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Beware of the Post-COVID-19 Rebound

by Lobo Tiggre
Friday, December 04, 12:00pm, UTC, 2020

Record highs on Wall Street tell us that investors are looking forward to a strong economic rebound in the post-COVID-19 world.

As crazy as the valuations are, I don’t think they are wrong about the rebound—at least not for mid-2021.

More, it seems likely to me that the release of a lot of pent-up demand will cause economic indicators to overshoot. Delayed purchases, construction, holidays, upgrades, medical procedures, and more may all break records next summer.

Several quarters of economic activity compressed into one or two could give the appearance of a much higher level of recovery than is sustainable.

This could happen even without more handouts from Washington—but I’m sure we’ll see more of those as well.

What often gets overlooked in the rosy coverage by the talking heads on financial media is what happens after the rebound subsides.

How much lasting damage is being done by the shutdowns?

Few seem to want to give this much thought.

I have been thinking about it, and here are some potential consequences to keep in mind:

  • The appearance of the economy not only being back to normal, but “better than ever,” would likely result in many errors on the part of businesses, investors, and those in government.
  • Investors, in particular, could chase stocks so high, today’s ridiculous valuations could look almost reasonable by comparison.
  • Frenetic economic activity combined with monetary authorities seeing no risk of it could cause inflation to increase dramatically.
  • While it lasts, the rebound would likely boost all commodity prices—and could do so even in advance of consumer price inflation taking off. Oil, specifically, would be a huge beneficiary.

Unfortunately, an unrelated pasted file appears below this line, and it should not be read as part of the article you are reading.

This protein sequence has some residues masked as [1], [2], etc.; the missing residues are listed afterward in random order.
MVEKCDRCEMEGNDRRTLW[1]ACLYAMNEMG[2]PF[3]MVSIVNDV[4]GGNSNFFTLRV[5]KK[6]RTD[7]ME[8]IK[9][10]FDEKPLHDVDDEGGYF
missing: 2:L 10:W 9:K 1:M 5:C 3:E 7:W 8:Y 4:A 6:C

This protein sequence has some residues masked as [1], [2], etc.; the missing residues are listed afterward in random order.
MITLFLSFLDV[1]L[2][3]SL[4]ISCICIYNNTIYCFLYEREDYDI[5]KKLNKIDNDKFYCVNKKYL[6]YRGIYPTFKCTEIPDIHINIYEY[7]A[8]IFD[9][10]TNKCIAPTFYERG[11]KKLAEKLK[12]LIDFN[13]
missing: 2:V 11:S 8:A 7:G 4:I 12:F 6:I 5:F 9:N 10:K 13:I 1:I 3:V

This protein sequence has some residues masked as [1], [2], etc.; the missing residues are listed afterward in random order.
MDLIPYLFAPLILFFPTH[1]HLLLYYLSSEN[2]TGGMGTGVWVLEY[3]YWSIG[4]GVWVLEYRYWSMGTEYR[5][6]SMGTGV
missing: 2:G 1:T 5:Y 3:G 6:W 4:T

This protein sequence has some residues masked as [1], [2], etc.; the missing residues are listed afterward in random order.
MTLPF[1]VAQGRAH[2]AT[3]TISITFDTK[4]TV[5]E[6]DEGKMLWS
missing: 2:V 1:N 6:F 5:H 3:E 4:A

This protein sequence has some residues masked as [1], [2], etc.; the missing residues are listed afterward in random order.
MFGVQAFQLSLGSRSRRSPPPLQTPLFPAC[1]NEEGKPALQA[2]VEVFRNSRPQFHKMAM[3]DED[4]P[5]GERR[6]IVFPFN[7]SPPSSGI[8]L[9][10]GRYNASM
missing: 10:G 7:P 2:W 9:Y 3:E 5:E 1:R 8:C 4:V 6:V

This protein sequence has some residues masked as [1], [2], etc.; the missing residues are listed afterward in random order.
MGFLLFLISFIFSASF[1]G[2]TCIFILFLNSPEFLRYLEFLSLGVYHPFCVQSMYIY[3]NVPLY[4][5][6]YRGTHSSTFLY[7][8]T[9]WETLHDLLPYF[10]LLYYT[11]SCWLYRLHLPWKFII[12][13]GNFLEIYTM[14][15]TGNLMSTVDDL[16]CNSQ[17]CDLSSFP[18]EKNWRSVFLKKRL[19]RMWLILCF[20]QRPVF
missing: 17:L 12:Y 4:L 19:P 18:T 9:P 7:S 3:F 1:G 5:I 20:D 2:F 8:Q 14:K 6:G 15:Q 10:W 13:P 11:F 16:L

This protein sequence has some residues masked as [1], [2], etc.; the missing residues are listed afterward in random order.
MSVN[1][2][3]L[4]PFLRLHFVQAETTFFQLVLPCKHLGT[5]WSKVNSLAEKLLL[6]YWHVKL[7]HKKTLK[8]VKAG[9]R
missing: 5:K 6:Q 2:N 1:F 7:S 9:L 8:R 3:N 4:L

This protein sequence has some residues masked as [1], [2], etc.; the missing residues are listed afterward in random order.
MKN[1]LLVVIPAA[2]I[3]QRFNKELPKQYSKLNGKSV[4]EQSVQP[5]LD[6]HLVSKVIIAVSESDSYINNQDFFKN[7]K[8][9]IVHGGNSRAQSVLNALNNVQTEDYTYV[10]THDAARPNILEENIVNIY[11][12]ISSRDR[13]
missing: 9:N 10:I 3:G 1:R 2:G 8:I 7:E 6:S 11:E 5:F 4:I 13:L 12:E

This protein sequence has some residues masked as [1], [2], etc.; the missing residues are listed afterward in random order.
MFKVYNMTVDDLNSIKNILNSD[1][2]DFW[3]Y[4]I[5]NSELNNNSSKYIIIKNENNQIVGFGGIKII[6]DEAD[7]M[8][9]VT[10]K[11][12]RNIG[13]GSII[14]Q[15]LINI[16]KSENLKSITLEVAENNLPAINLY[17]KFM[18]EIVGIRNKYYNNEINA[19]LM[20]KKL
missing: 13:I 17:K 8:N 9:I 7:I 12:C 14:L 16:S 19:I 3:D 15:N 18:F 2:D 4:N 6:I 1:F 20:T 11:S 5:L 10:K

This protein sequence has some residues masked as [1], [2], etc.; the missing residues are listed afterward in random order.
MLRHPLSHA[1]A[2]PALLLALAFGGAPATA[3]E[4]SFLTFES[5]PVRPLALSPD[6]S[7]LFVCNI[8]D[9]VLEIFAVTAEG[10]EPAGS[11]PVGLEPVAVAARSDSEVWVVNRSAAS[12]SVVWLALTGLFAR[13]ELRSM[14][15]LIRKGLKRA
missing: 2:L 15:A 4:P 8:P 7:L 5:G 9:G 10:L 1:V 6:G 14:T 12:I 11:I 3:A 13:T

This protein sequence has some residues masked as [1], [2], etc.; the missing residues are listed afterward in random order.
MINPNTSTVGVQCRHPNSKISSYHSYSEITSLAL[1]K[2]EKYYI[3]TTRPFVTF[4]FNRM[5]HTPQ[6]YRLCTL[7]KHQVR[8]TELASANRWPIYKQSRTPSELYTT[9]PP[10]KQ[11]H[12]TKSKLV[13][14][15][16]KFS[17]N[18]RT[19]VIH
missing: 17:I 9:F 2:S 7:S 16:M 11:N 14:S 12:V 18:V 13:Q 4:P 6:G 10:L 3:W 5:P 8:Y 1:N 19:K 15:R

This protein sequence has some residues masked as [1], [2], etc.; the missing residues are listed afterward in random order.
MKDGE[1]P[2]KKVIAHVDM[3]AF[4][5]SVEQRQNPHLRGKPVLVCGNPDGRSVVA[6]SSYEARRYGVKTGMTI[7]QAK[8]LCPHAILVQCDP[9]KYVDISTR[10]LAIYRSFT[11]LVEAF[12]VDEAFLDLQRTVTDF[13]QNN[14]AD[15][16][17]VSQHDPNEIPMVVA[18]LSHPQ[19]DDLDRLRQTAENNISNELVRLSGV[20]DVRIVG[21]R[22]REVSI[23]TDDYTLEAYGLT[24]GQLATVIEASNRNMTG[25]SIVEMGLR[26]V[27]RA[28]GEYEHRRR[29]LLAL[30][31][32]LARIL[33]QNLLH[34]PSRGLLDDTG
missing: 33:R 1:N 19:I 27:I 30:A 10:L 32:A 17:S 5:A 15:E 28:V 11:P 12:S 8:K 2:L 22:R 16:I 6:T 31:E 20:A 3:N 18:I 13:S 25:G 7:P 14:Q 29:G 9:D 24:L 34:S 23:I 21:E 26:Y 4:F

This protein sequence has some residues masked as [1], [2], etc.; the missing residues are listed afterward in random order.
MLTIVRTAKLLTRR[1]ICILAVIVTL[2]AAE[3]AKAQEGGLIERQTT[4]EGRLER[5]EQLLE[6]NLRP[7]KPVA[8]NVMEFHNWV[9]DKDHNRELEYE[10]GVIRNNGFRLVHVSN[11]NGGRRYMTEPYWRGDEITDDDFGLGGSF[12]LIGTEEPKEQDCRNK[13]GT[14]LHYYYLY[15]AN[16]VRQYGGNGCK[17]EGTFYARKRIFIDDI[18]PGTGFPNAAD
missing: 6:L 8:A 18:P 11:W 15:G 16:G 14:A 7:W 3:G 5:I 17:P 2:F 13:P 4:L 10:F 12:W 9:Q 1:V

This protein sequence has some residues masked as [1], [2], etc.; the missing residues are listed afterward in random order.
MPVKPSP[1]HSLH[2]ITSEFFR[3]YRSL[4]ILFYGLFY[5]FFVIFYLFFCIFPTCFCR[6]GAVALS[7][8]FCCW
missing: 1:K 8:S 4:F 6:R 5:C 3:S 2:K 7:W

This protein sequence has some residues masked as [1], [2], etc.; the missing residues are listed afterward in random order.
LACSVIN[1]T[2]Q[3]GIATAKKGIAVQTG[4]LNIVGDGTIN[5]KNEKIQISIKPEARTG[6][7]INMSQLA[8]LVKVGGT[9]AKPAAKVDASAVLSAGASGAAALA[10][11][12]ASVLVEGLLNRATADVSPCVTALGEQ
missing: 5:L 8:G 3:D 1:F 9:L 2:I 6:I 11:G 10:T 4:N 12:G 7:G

• The appearance that “everything is better than ever” could cause an ill-advised, temporary decrease in demand for monetary metals among investors and traders who don’t pay attention to the monetary situation.
  • But don't count on that last point; if inflation is picking up by this time, gold and silver could keep rising, even without fear driving people into safe-haven assets.
  • An even bigger rebound in travel than most currently expect in 2021 could create over-confidence in related industries and send share prices in public companies in the space much higher.
  • The “build back better” meme and its equivalents around the world are particularly bullish for the minerals needed to power the green energy agenda.
  • That same agenda is increasingly bullish for uranium.
  • Real estate, especially around medium-sized, more “livable” cities would likely do well.
  • To the degree that anything overshoots because of the release of pent-up demand, it’s subject to sudden reversals. The whole economy could undulate like a yoyo until it settles down into whatever the new normal will be.
  • Some of what we experienced in 2020 will leave permanent scars. I expect people to be more conscious of germs going forward. Facemasks may become commonplace around the world, as they already were in some places pre-2020. Many companies that discovered they can do without (or with much less) office space won’t go back to how they were. Etc.

That last point goes to the unanswered question of how much long-term damage all these shutdowns have done—and will do this winter. I don’t believe anyone has a good answer for this. There’s no way to tally up the butcher’s bill while the damage is still being done.

What does seem clear to me is that the likely rebound next spring and summer will cause the cheerleaders in mainstream media and many investors to become unrealistically optimistic.

I doubt that would last long, but it’d be one heck of a party while it lasts.

Caveat emptor,



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